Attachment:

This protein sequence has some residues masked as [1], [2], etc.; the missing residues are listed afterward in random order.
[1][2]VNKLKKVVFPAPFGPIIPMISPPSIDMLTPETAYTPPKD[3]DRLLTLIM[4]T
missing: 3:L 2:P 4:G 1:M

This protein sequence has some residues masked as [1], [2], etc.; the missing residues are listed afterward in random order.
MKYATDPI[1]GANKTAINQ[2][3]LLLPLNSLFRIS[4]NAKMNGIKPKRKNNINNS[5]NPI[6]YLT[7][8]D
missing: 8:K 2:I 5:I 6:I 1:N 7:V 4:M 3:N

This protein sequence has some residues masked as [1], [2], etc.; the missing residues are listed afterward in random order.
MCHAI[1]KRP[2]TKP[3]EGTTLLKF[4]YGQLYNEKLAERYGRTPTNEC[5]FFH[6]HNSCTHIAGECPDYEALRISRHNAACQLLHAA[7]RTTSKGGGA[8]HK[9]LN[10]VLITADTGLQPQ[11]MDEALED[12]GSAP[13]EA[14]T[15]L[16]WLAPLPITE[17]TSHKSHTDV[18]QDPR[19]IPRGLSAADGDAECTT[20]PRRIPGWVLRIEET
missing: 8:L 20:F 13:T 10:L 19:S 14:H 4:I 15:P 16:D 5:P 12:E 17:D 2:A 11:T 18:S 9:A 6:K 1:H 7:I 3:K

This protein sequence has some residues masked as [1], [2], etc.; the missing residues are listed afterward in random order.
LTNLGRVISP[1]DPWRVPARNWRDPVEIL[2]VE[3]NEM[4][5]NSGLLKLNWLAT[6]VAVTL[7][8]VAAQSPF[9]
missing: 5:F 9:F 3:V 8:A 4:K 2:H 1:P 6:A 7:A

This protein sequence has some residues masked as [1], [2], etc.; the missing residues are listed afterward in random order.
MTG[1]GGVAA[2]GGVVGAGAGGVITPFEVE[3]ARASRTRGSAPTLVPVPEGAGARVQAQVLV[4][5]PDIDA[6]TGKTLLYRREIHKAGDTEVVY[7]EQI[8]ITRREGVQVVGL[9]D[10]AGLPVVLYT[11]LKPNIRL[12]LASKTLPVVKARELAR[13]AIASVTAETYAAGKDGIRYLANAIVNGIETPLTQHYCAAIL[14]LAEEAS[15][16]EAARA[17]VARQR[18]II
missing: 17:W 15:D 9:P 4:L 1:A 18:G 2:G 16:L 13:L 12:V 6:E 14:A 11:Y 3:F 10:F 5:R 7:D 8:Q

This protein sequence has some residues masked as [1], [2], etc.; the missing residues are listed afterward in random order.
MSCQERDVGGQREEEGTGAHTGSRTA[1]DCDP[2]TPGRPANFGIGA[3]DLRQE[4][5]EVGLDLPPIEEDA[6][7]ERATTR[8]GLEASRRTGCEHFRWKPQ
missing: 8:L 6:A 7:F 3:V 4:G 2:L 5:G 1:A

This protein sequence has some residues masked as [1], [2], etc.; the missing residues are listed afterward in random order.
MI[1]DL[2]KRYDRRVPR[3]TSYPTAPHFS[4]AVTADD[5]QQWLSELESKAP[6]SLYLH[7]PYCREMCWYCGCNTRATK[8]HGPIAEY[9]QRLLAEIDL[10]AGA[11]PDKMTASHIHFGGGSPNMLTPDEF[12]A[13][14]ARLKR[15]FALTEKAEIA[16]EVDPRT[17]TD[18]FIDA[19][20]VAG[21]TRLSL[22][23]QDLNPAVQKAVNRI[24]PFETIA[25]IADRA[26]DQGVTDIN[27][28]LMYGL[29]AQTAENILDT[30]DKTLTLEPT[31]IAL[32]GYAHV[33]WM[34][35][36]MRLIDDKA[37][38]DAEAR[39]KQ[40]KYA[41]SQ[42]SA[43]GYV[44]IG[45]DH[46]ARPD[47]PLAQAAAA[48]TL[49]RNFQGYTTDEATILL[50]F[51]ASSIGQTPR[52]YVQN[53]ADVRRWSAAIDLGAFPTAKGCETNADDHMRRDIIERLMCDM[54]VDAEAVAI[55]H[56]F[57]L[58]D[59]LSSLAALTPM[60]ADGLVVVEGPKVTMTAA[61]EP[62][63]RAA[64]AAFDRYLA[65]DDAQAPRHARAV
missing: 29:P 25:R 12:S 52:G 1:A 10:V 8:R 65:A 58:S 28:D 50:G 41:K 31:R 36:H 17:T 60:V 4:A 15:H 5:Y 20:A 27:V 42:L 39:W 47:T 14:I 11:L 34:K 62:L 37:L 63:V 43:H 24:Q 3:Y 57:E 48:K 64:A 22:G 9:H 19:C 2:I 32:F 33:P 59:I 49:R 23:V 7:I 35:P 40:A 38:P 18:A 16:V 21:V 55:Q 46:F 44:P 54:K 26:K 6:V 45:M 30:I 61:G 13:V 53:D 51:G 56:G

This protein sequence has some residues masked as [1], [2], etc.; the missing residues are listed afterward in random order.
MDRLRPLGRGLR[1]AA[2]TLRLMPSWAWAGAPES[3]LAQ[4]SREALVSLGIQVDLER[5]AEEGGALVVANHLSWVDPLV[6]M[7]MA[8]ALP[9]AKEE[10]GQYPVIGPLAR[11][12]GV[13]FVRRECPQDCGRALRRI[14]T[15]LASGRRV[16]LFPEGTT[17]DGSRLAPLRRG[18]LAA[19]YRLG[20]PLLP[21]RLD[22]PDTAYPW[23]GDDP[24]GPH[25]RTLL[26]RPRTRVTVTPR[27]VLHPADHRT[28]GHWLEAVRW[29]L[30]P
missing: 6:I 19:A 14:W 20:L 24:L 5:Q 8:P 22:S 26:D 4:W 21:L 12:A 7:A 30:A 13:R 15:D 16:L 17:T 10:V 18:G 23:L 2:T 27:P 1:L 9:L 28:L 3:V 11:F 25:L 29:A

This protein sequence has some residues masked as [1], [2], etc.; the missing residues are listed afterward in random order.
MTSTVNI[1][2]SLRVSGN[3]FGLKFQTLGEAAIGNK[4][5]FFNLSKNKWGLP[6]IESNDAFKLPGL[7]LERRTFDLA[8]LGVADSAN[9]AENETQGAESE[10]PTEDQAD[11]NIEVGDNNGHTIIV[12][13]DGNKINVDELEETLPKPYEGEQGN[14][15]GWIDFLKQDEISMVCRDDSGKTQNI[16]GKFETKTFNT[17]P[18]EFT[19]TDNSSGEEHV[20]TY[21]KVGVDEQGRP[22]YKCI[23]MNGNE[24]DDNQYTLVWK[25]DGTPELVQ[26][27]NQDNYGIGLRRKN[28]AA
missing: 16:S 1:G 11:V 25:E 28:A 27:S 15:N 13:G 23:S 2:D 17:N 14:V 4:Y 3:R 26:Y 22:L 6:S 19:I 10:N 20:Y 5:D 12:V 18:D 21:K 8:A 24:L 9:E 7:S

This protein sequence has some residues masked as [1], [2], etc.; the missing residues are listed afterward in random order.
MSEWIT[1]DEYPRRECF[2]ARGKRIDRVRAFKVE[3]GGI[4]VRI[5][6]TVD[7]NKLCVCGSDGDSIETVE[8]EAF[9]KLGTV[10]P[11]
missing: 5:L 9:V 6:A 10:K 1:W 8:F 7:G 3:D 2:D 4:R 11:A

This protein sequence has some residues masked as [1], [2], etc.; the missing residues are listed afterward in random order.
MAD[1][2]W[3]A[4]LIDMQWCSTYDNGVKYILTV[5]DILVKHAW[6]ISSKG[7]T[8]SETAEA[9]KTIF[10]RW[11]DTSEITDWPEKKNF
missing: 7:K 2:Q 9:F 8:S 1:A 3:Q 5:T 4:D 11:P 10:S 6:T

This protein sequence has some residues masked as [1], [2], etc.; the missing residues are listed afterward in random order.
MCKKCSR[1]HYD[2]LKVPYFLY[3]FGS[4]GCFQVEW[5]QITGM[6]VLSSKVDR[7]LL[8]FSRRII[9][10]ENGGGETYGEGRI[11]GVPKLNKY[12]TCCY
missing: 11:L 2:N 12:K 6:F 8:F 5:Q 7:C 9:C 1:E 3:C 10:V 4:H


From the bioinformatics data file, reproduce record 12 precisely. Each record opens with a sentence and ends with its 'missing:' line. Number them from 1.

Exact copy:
This protein sequence has some residues masked as [1], [2], etc.; the missing residues are listed afterward in random order.
MCKKCSR[1]HYD[2]LKVPYFLY[3]FGS[4]GCFQVEW[5]QITGM[6]VLSSKVDR[7]LL[8]FSRRII[9][10]ENGGGETYGEGRI[11]GVPKLNKY[12]TCCY
missing: 11:L 2:N 12:K 6:F 8:F 5:Q 7:C 9:C 1:E 3:C 10:V 4:H